Rudhall of Gloucester
The family business was founded by Abraham Rudhall (1657–1736) who developed a method of tuning bells by turning on a lathe rather than the traditional chipping method with a chisel. One of the earliest ring of bells he cast was for St Nicholas' Church, Oddington in 1684. He came to be described as the greatest bell-founder of his age. The business was continued by his eldest son, also called Abraham (1680–1735), his son Abel (1714–60), and three of Abel's sons, Thomas (?1740–83), Charles (1746–1815) and John (1760–1835). In 1815 John Rudhall was declared bankrupt and the bell foundry bought by Mears & Stainbank who owned the Whitechapel Bell Foundry. The business formally closed in 1828 but bells bearing John's name have been found with dates up to 1835.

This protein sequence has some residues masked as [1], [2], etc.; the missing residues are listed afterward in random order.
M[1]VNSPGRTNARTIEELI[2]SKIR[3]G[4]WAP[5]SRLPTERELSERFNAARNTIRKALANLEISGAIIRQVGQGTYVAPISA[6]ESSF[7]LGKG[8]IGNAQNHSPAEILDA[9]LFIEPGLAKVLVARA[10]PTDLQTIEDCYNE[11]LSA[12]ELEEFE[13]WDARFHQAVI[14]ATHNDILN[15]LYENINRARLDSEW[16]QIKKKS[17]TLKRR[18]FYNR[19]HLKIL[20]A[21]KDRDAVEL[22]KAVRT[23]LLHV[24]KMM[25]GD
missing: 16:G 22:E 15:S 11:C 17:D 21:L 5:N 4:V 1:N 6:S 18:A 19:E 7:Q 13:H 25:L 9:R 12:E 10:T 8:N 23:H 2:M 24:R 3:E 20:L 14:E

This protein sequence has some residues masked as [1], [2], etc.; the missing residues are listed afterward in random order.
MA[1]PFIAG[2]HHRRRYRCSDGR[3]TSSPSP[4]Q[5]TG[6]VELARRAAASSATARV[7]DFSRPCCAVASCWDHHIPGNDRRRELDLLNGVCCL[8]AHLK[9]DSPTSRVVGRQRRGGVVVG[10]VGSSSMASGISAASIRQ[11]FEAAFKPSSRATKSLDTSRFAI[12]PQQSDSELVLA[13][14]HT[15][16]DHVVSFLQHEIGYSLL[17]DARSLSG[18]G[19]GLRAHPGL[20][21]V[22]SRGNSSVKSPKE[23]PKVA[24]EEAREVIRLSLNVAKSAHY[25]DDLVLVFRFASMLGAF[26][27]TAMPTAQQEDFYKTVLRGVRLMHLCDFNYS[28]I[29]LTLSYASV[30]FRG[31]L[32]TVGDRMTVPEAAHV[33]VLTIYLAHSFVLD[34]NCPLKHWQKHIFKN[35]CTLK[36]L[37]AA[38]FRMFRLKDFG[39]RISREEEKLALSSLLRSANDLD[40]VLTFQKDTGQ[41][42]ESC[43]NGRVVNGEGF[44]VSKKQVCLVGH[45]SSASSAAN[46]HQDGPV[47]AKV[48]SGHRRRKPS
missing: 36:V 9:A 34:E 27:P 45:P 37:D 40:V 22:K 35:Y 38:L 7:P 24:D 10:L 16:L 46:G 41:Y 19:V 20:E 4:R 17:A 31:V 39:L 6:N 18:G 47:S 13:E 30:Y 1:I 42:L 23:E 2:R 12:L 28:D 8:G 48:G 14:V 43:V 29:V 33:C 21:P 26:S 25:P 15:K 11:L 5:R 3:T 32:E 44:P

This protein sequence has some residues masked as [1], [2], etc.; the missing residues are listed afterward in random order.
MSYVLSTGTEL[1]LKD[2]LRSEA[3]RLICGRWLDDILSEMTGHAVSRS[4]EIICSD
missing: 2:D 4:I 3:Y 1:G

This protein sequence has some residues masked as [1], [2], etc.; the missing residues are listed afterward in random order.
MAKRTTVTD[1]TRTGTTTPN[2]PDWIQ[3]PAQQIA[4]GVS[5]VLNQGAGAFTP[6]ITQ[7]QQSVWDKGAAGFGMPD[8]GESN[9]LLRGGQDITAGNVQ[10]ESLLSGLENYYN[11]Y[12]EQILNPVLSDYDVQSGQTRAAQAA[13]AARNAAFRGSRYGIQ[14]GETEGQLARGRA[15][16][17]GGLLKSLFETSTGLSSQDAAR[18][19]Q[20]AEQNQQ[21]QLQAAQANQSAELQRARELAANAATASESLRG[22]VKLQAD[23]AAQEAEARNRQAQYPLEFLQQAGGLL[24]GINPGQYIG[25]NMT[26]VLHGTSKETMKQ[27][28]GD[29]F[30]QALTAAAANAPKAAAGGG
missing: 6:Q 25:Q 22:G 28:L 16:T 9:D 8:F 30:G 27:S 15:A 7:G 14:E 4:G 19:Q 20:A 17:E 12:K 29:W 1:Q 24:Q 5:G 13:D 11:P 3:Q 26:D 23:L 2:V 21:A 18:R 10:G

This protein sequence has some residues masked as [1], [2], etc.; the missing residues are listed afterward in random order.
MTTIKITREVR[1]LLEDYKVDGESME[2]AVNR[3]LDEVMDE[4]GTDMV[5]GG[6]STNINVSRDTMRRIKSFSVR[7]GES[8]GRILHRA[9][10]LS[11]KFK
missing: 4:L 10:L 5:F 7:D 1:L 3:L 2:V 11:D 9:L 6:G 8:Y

Eight change ringing bells (tenor: 13 long cwt 3 qr 5 lb (1,545 lb or 701 kg) in F) at Old North Church in Boston were cast by Rudhalls in 1744 and hung in 1745. One bell has the inscription: "We are the first ring of bells cast for the British Empire in North America, A.R. 1744." Five bells cast by Abel Rudhall in 1757 still hang in Wells Cathedral.
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